"It's Verizon's position that special-purpose funds should only be used for their intended purpose," Verizon spokesman Jon Davies said in an e-mailed statement. The high-cost subsidy "should never be tapped to balance the budget."

Each state calculates the high-cost subsidies differently. In Texas, telephone companies receive fixed monthly amounts to defray the cost of installing and maintaining the equipment. In other states, subsidies take the form of payments between carriers to offset their additional costs of providing basic service to high-cost residential areas.

What is clear is that the subsidies aren't always used to install phone lines in high-cost areas.

California designated its high-cost areas in 1996 using 1990 census tract data and hasn't addressed those areas since. State regulators established an installation and maintenance cost for each tract based on information from carriers and used a complex financial model that considered the costs of installation, maintenance, directory assistance, advertising, marketing and profit margins. Any area that exceeds the average statewide cost incurs a subsidy that's passed on to all consumers in the form of a small monthly fee.

Under this formula, phone companies are collecting subsidies for residential service in Malibu _ the super-rich enclave north of Los Angeles _ as well as suburbs of Sacramento and sections of the San Francisco Bay area that have become dense with condominium and subdivision development.

California consumer advocates have become increasingly critical of the high-cost fees and the state's telecom giants have gone on the defensive, but no concrete action has been taken to roll back the subsidy.

A 2004 report from the California Public Utilities Commission's own ratepayer advocate found the fund amounted to a questionable subsidy for which "no cost-benefit analysis has been done to demonstrate that Californians receive value from this increasingly costly program."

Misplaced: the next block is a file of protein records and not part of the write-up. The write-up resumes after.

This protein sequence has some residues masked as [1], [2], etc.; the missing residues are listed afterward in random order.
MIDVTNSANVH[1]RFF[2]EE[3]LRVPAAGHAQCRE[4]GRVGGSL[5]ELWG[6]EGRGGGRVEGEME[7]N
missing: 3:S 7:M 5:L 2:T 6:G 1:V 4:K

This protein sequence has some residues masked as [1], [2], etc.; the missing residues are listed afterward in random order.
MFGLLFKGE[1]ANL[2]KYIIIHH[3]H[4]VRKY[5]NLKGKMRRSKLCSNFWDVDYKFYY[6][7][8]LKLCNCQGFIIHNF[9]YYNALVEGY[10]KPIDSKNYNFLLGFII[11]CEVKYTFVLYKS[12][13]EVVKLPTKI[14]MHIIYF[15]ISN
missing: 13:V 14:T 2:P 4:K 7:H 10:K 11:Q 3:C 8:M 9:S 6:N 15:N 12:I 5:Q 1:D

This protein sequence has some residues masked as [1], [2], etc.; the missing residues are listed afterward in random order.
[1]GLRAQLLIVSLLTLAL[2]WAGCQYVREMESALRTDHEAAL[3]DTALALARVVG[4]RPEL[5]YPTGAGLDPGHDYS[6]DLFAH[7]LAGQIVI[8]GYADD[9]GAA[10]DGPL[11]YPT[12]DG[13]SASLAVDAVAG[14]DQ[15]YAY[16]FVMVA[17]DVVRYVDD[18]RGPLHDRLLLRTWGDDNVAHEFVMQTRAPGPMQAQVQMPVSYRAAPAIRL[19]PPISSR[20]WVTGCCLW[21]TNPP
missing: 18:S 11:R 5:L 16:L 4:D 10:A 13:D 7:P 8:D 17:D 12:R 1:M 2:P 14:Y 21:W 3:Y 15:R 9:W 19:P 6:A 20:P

Among other things, the advocate found the program "largely failed to meet its objectives" and was operating under "ineffective and flawed program rules." The telephone companies were not required to spend subsidy money on their California networks and the costs they claimed to have incurred might not be legitimate, the report said.

That prompted state lawmakers to order the CPUC to review the fund, but the Legislature's Jan. 1, 2006, deadline for completing the study passed with no action.

Finally, in June, the commission opened its study and began collecting comment from the industry and consumer advocates. Many of the phone companies filed their information secretly, or submitted heavily censored public versions. The companies claim the information _ such as the number of subscribers, their California revenues and methods of calculating subsidy requests _ is proprietary and would put them at a competitive disadvantage if revealed.

When California deregulated telephone rates in August, the high-cost surcharge fund was left intact, ensuring the subsidies will flow at least through 2009.

"We think (the subsidy) should be totally eliminated," said Cynthia Walker, deputy director of the CPUC's Division of Rate Payer Advocates. "It doesn't make any sense for some companies to get millions in subsidies if you're going to have a level playing field."

Christine Mailloux, a telecommunications attorney with The Utility Reform Network, a San Francisco consumer advocacy group, says the subsidy fund is "clearly bloated and mismanaged."

"Costs are horribly out of character and that gives AT&T a windfall," she said. But her group is in favor of retaining some smaller form of rural subsidy to ensure those consumers continue to be served. "You can't just eliminate the fund without first considering rates in rural areas."